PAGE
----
Just a couple of months ago, questions were raised over a birthday celebration for former legislator Romeo Jalosjos who is serving two life terms for raping an 11-year old girl. But President Estrada was unbothered. "Let the man have some fun," he cheerfully declared.
Last week President Estrada, better known in the Philippines by his nickname Erap (a play on the Tagalog word for mate or buddy), showed a rather different attitude . When the Supreme Court granted a stay of execution to child rapist Leo Echegaray the President summoned a press conference, solemnly warning the nation that the court was undermining the rule of law. To press home his point he had Echegaray's victim, who was 10 years old at the time of the rape, sit beside him with a tea-cloth covering her head to avoid identification. He promised the young girl that he would ensure that her rapist step-father was put to death.
How does Erap explain the contradiction in his attitude towards the two rapists? He doesn't. When the going gets tough, the former movie star, with a characteristic shrug of the shoulders and sly smile, cracks a joke. During his election campaign last year, for example, he was asked whether his numerous love affairs undermined his suitability to run the country. His retort: "Both President Clinton and I have sex scandals. But Clinton has the scandals and I have the sex."
In the case of the child rapists, there is one obvious difference between the two men. Jalosjos, the one enjoying the birthday party, is a millionaire who was elected on the ticket of the President's party; Echegaray, whom the President wants to see executed, is a poor house-painter who could certainly not have afforded the cost of bringing in two truckloads of food to celebrate his birthday, let alone the hiring of a boy's choir to serenade him.
Yet Erap presents himself as a man of the masses. Indeed, he ran for election on this slogan and little else. Asked what his policies were, he would reply, "I'm pro-poor".
The poor have yet to see what the President can do for them. The very rich, by contrast, have captured the President's ear. Few are richer than Eduardo Cojuangco, a leading crony of the former dictator Ferdinand Marcos and long-time friend of Mr Estrada, who himself was a pal of ex-president Marcos. Mr Cojuangco and his clique are already reaping rewards from the new regime.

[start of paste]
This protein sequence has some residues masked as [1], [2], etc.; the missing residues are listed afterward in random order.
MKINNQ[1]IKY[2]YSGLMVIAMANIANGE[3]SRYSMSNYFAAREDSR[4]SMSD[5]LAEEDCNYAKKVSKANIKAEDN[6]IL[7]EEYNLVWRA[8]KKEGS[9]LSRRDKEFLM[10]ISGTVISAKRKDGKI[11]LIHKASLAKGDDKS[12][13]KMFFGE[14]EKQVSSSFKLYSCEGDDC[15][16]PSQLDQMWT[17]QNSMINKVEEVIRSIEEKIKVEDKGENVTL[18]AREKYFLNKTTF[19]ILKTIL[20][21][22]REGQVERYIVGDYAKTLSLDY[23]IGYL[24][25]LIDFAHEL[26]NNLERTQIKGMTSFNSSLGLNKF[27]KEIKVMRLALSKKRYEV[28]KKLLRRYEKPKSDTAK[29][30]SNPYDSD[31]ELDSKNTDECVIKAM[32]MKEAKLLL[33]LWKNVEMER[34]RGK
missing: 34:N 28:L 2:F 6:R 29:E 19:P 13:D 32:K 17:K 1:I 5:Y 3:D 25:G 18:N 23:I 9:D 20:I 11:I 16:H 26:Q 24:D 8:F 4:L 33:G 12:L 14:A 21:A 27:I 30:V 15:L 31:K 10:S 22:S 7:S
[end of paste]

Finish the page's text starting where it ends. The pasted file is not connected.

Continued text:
Criticised for his plans to renovate the presidential palace, Mr Estrada immediately declared that his big business friends would cough up. They will, he says, also pay for a lavish upgrading of the presidential yacht which Erap plans to use as his base for three months in the year when he tours his island-based nation and "visits the poor".
Filipino businessmen are not famous for handing over money without expecting a return. They are unlikely to dish out millions of pounds for these refurbishments without hope of gaining some favours from the President.
Mr Cojuangco, who fled the country with Marcos, is not only back but reaping the benefits of his association with President Estrada. His most spectacular coup was to secure the leadership of the San Miguel Corp, most famous for its beer but also one of the country's biggest conglomerates.
Meanwhile Erap's old friends from the movie world are also finding themselves catapulted into directorships of companies whose shares were sequestered by previous governments after they were found to be part of Marcos's ill- gotten gains. Others to benefit from presidential patronage include his brother Larry, his former English language tutor, the composer of songs for his movies, and a famous film director.
President Estrada shrugs off accusations of nepotism and favouritism as being no more than the practice of past presidents. He has a point.
Indeed he still has many good points according to the adoring poor people who put him in office and have warmly applauded his symbolic "pro-poor" gestures which range from a great deal of flesh-pressing in slum areas to joining farmers in milking cows and announcing plans for land distribution and resettlement of squatters.
There is a profound gap between the intellectuals and other middle-class critics who rub their eyes in disbelief at the spectre of their President and the masses who still love him.
President Estrada, like his idol, ex-US president Ronald Reagan, knows how to play to the gallery. If anything, he is even better than his American counterpart. He plays on his weaknesses, such as his supposedly poor English, to draw himself closer to the people who elected him and have long been alienated from the rich living in their heavily guarded compounds.
The reality is that Joseph Estrada comes from a middle-class background, and the closest he ever came to poverty was playing the role of a poor hero in his films. But he really knows how to act. For the time being that seems to be enough.Reuse content